- Dan Rafael, ESPN Senior Writer
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Floyd Mayweather Jr. was so easily beating Canelo Alvarez on Saturday night that in about the seventh or eighth round, I actually began to think about whom Mayweather should fight next.
I’m still thinking about it a few days later and there is still no obvious choice that really pumps me up. You know why? Because it doesn’t matter who Mayweather fights. He will beat anyone, probably easily, from 140 to 154 pounds. Frankly, there is not one fighter in those weight divisions who I think would even be competitive with the brilliant pound-for-pound king.
Junior welterweight champ Danny Garcia beat Lucas Matthysse in the co-feature of Saturday’s card at the MGM Grand in Las Vegas and looks like a good bet to get the fight. It would be an easy fight to make because he is with Golden Boy and also with Al Haymon, the powerful manager and adviser whose No. 1 client is Mayweather.
For Garcia to put on seven pounds to meet Mayweather at welterweight would be no issue.
While Garcia, a heavy underdog against Matthysse, scored the upset and fought exceptionally well, would anyone give him much of a shot against Mayweather? No disrespect to Garcia, a fine fighter (and an exciting one) and a good guy, but he’d be a long shot. A really long shot.
Another opponent many mention as a possible Mayweather foe for May, when he plans to next fight, is the winner of a bout between welterweight titlist Devon Alexander and former junior welterweight titleholder Amir Khan. They are close to a deal for a fight on Dec. 7 at the Barclays Center in Brooklyn, N.Y.
As is the case with Garcia, would anyone give either man a serious chance to beat Mayweather? Alexander is a very good technical boxer, but there is not one category, other than age (26), in which he has an advantage over Mayweather, who's 36.
If Khan were to defeat Alexander (and he’d be the underdog for sure in that one), a fight with Mayweather might be the best bet economically because of the infusion of the British fan base and television money. Golden Boy CEO Richard Schaefer even talked about the possibility of having a potential Mayweather-Khan fight in front of 90,000 at Wembley Stadium.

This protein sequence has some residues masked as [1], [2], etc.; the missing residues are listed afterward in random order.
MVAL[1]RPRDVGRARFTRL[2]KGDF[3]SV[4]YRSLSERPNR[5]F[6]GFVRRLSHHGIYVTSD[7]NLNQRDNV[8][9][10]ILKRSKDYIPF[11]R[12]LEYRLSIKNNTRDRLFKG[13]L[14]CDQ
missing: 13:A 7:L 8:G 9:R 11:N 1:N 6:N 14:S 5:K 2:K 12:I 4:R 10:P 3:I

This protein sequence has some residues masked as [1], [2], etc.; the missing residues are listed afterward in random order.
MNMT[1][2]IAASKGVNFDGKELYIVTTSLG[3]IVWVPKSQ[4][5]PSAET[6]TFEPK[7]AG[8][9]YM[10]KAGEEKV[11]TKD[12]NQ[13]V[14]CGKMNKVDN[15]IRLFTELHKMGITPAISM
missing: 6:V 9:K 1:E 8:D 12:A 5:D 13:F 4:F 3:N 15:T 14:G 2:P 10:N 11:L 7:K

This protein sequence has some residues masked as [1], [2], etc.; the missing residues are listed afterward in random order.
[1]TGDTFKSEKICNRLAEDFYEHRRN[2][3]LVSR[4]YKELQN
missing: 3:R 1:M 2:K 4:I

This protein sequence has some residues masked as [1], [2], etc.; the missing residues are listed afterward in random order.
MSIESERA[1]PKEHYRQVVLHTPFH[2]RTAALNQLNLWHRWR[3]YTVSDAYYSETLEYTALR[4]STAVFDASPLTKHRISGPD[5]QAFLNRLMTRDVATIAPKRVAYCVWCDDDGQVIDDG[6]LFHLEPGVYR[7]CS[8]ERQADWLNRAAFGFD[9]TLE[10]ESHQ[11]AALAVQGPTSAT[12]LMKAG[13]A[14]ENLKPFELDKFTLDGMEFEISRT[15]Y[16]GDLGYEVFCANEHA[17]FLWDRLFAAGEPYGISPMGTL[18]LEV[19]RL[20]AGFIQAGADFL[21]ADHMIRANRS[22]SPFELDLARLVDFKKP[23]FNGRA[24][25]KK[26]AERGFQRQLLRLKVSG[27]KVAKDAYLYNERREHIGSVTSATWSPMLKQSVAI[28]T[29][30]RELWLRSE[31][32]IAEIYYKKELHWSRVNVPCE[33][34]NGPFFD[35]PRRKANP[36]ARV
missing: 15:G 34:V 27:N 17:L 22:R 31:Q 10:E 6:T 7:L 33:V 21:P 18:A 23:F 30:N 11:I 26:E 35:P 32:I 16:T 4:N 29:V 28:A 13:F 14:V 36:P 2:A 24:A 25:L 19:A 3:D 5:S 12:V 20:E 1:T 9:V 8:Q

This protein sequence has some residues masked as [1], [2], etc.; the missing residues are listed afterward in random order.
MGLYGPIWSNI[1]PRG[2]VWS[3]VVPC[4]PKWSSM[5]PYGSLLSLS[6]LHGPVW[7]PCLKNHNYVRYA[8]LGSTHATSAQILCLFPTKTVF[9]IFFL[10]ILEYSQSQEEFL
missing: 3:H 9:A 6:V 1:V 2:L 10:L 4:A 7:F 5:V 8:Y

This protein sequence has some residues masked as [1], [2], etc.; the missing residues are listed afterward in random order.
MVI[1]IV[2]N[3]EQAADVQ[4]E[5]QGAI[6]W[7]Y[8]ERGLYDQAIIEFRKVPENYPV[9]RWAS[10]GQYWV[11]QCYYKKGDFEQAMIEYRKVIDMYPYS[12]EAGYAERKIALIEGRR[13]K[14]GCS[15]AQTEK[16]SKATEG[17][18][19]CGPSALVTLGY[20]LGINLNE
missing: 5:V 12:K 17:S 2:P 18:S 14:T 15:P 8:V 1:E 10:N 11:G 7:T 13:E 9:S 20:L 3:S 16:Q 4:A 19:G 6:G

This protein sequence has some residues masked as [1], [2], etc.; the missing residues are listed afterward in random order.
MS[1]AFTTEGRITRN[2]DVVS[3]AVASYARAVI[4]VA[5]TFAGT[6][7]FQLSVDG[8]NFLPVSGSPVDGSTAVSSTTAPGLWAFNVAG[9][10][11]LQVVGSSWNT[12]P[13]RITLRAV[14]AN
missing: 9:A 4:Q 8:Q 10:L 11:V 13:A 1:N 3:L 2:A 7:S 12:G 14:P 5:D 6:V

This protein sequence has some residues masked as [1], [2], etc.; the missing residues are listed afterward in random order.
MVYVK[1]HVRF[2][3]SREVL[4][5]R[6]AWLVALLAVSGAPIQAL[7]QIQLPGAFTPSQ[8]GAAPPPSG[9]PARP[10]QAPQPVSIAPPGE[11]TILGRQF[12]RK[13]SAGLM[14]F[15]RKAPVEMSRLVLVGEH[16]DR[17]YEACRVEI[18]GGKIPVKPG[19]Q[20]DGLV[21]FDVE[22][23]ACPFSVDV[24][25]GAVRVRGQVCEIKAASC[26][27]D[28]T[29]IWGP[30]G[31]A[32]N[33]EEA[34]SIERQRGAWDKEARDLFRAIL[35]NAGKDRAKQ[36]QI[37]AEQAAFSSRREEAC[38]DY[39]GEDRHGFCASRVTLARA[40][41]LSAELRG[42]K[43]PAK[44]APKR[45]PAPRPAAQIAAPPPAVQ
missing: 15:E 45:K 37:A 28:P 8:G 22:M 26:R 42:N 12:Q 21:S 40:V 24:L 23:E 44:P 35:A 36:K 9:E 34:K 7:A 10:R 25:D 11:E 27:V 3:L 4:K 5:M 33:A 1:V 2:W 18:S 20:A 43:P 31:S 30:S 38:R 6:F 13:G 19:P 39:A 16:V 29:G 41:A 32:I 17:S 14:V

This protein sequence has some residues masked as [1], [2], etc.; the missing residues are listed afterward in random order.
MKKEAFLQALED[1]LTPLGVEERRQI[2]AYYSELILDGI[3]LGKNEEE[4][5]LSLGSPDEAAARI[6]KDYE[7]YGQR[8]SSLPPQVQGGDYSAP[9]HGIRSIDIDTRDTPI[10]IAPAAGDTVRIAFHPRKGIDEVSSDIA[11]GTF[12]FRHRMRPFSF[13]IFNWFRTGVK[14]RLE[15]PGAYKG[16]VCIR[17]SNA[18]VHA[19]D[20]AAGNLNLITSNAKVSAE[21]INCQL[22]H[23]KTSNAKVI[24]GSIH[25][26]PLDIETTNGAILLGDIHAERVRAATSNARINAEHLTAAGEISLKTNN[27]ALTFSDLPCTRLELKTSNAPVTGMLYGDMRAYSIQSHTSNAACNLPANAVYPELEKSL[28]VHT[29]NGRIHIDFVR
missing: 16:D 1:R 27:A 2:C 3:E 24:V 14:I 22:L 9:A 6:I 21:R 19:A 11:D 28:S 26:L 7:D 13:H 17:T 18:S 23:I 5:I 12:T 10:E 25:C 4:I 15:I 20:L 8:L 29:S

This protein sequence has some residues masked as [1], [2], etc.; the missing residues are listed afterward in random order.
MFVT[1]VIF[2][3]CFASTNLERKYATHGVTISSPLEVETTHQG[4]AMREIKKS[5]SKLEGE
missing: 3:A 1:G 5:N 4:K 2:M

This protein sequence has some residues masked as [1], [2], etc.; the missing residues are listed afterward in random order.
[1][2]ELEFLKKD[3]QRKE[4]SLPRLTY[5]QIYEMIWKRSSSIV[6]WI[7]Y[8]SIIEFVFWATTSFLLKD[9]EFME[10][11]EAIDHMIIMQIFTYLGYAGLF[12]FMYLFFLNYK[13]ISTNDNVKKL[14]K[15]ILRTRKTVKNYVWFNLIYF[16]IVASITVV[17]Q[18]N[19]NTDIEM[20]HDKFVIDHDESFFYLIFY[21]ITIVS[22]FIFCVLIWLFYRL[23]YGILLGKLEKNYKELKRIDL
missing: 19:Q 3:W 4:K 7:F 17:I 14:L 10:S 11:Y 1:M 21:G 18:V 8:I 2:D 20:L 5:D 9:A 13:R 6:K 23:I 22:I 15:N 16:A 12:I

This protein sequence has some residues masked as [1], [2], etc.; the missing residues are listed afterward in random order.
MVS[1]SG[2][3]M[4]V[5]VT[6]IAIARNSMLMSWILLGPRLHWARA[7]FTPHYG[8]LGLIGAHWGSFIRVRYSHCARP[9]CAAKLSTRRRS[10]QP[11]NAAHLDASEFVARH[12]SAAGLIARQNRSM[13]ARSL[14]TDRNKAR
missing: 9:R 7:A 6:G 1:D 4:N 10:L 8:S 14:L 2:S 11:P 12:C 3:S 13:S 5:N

So Mayweather-Khan would be a bigger event than Mayweather against Garcia or Alexander, but Khan has looked so bad in recent fights that he would be an even longer shot than those guys. I can’t see him laying a glove on Mayweather.
All could land the fight with Mayweather -- and they are all with Golden Boy, which makes them relatively easy to make -- but none do anything to set the world on fire.
Fighters such as Manny Pacquiao, Brandon Rios, Timothy Bradley Jr. and Mike Alvarado you might as well cross off the list, because they are all with Top Rank, meaning there is no chance they would get made. We all know that. Other than Pacquiao -- and we’ve been down this road too many times -- none are all that interesting anyway.
Even Pacquiao, coming off a bad knockout loss to Juan Manuel Marquez (already dominated by Mayweather in 2009) has lost a lot of luster as a Mayweather opponent. Their fight would have set records had they gotten a deal done three years ago, when the world was desperate for the fight.
Eventually, a Mayweather-Adrien Broner fight will be big business if Broner continues to win (and he has a potentially tough fight in December against Marcos Maidana, should that deal be finalized). But it is not ready to be the May fight for Mayweather. Besides, I need to see Broner accomplish more before he deserves a shot at the king.
At junior middleweight, Mayweather has already convincingly defeated Alvarez and Miguel Cotto, and there is not another opponent in that weight class who would be any match for him or create any excitement whatsoever.
Basically, whomever Mayweather fights from 140 to 154 -- it’s all the same. It makes no difference.
But if Mayweather wants to get people truly excited for his next fight -- and wants them to pay $75 to watch it on Showtime PPV in HD -- he needs to dare to be greater than he already is.
That means seeking out a quality middleweight whom he could force to come down in weight a bit, even to 155.
I’d love to see Mayweather challenge champion Sergio Martinez, but that isn’t going to happen. Martinez is injured and fights on HBO. I wouldn’t count on seeing Mayweather call out Gennady Golovkin, boxing’s boogeyman, either. He also fights on HBO and might be the only man from 140 to 160 I’d give serious consideration to picking over Mayweather.
But the specter of Mayweather fighting somebody like titleholder Peter Quillin (easy to make, as he is with Golden Boy and Haymon), a quality bigger man with a personality built for selling pay-per-view? Now that is interesting.